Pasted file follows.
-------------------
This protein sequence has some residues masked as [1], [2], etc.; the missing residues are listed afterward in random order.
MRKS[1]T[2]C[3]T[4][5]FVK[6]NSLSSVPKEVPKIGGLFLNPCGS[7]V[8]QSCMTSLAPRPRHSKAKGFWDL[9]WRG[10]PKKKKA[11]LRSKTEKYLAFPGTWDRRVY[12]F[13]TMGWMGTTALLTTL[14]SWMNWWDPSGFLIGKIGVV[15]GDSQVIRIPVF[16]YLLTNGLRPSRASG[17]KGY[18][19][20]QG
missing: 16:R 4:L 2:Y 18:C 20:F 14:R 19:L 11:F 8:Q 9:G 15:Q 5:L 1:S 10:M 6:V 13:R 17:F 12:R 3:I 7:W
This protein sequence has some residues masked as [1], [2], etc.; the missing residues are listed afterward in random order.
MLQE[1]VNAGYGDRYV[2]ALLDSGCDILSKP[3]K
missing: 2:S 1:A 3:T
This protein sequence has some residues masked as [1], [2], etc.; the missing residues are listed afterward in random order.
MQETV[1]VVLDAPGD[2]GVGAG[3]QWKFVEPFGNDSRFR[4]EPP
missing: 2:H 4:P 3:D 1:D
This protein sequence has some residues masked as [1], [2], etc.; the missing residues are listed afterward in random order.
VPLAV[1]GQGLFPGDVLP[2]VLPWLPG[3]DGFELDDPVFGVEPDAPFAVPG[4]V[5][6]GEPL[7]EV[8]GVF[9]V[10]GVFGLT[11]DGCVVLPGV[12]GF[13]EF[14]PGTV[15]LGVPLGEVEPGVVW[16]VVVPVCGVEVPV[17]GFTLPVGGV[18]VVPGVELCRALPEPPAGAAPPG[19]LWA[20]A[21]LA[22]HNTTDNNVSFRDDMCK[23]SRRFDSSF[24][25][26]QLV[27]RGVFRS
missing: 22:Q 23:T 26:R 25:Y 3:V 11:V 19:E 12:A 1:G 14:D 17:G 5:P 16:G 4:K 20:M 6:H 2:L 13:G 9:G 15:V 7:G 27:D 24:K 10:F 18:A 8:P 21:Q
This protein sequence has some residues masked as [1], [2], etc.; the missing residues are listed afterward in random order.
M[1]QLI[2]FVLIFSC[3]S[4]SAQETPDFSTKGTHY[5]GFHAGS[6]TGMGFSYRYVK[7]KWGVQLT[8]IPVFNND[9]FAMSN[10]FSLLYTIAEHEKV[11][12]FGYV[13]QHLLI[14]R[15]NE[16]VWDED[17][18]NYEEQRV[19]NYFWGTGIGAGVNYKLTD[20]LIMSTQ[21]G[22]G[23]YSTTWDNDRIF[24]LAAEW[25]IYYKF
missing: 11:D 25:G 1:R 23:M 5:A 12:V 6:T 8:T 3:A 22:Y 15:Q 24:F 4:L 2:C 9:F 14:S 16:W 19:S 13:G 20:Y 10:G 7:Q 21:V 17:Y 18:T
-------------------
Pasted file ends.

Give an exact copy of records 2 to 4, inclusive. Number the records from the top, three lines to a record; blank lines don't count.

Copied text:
This protein sequence has some residues masked as [1], [2], etc.; the missing residues are listed afterward in random order.
MLQE[1]VNAGYGDRYV[2]ALLDSGCDILSKP[3]K
missing: 2:S 1:A 3:T
This protein sequence has some residues masked as [1], [2], etc.; the missing residues are listed afterward in random order.
MQETV[1]VVLDAPGD[2]GVGAG[3]QWKFVEPFGNDSRFR[4]EPP
missing: 2:H 4:P 3:D 1:D
This protein sequence has some residues masked as [1], [2], etc.; the missing residues are listed afterward in random order.
VPLAV[1]GQGLFPGDVLP[2]VLPWLPG[3]DGFELDDPVFGVEPDAPFAVPG[4]V[5][6]GEPL[7]EV[8]GVF[9]V[10]GVFGLT[11]DGCVVLPGV[12]GF[13]EF[14]PGTV[15]LGVPLGEVEPGVVW[16]VVVPVCGVEVPV[17]GFTLPVGGV[18]VVPGVELCRALPEPPAGAAPPG[19]LWA[20]A[21]LA[22]HNTTDNNVSFRDDMCK[23]SRRFDSSF[24][25][26]QLV[27]RGVFRS
missing: 22:Q 23:T 26:R 25:Y 3:V 11:V 19:E 12:A 1:G 14:D 17:G 5:P 16:G 4:K 20:M 6:H 2:L 13:G 9:G 15:V 7:G 27:D 24:K 10:F 18:A 8:P 21:Q